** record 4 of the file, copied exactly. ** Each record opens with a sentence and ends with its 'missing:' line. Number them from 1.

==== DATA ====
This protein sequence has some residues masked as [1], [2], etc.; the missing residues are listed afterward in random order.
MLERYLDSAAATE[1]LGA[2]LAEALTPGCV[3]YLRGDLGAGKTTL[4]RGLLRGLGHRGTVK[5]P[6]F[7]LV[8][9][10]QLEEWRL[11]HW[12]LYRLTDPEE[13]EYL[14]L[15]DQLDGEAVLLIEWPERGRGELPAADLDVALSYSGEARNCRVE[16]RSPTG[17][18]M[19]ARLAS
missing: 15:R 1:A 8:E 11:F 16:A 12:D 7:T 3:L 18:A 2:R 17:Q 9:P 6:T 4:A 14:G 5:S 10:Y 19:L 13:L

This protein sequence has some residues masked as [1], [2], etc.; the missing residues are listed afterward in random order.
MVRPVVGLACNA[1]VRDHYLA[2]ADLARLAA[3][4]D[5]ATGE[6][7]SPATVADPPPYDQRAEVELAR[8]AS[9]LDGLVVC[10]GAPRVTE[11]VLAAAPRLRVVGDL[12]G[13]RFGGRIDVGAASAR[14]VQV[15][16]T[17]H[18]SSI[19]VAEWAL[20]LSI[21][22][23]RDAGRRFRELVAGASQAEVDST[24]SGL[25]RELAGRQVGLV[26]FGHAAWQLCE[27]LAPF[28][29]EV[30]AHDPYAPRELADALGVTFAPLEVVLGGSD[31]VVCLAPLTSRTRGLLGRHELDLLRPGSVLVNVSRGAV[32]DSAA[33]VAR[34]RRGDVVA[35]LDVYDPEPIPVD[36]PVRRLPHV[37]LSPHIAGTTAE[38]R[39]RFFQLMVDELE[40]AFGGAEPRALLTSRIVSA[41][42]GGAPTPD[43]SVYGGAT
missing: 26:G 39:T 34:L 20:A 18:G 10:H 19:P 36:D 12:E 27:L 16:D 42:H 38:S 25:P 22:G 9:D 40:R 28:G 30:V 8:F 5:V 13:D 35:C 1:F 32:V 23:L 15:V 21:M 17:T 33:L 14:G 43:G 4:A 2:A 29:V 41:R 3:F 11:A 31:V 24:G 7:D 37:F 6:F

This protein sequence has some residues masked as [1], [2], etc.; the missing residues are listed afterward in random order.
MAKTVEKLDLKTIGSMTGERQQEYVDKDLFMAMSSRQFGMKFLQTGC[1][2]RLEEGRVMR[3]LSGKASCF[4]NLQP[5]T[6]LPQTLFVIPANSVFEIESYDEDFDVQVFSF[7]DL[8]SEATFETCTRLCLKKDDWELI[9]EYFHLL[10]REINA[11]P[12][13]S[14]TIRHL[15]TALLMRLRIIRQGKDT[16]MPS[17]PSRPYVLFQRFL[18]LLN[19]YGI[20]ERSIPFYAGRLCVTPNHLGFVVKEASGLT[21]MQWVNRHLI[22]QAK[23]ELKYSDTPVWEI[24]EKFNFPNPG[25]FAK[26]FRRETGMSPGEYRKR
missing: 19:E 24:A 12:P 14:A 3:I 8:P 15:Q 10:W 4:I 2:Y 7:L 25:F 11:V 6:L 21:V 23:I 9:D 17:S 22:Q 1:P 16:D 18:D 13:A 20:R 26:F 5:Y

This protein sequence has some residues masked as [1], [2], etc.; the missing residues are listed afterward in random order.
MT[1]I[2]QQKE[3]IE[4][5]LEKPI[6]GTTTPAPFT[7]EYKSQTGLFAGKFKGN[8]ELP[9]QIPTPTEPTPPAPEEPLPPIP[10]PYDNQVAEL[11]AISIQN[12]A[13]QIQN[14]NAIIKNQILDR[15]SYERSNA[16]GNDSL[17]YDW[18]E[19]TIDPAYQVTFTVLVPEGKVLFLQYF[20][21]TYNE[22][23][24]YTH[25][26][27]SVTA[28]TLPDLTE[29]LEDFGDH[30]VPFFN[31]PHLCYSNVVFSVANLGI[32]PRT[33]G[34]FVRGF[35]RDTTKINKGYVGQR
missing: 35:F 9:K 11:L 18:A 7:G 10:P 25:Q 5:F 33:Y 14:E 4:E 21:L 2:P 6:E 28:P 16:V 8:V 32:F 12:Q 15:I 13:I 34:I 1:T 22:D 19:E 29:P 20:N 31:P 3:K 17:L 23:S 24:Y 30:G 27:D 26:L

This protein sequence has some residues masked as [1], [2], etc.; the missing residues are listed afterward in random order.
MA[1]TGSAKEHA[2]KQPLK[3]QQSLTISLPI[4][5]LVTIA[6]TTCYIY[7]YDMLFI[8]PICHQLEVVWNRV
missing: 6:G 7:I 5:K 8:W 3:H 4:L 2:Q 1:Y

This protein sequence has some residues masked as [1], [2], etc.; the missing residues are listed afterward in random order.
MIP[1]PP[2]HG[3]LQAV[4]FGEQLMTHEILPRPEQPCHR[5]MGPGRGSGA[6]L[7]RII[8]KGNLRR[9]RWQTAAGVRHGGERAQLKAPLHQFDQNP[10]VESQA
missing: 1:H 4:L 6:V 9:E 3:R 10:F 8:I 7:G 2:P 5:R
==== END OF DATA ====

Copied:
This protein sequence has some residues masked as [1], [2], etc.; the missing residues are listed afterward in random order.
MT[1]I[2]QQKE[3]IE[4][5]LEKPI[6]GTTTPAPFT[7]EYKSQTGLFAGKFKGN[8]ELP[9]QIPTPTEPTPPAPEEPLPPIP[10]PYDNQVAEL[11]AISIQN[12]A[13]QIQN[14]NAIIKNQILDR[15]SYERSNA[16]GNDSL[17]YDW[18]E[19]TIDPAYQVTFTVLVPEGKVLFLQYF[20][21]TYNE[22][23][24]YTH[25][26][27]SVTA[28]TLPDLTE[29]LEDFGDH[30]VPFFN[31]PHLCYSNVVFSVANLGI[32]PRT[33]G[34]FVRGF[35]RDTTKINKGYVGQR
missing: 35:F 9:K 11:L 18:A 7:G 10:P 25:Q 5:F 33:Y 14:E 4:E 21:L 2:P 6:E 28:P 16:V 8:V 32:F 12:Q 15:I 13:I 34:I 1:T 22:D 19:E 29:P 20:N 31:P 3:K 17:L 23:S 24:Y 30:G 27:D 26:L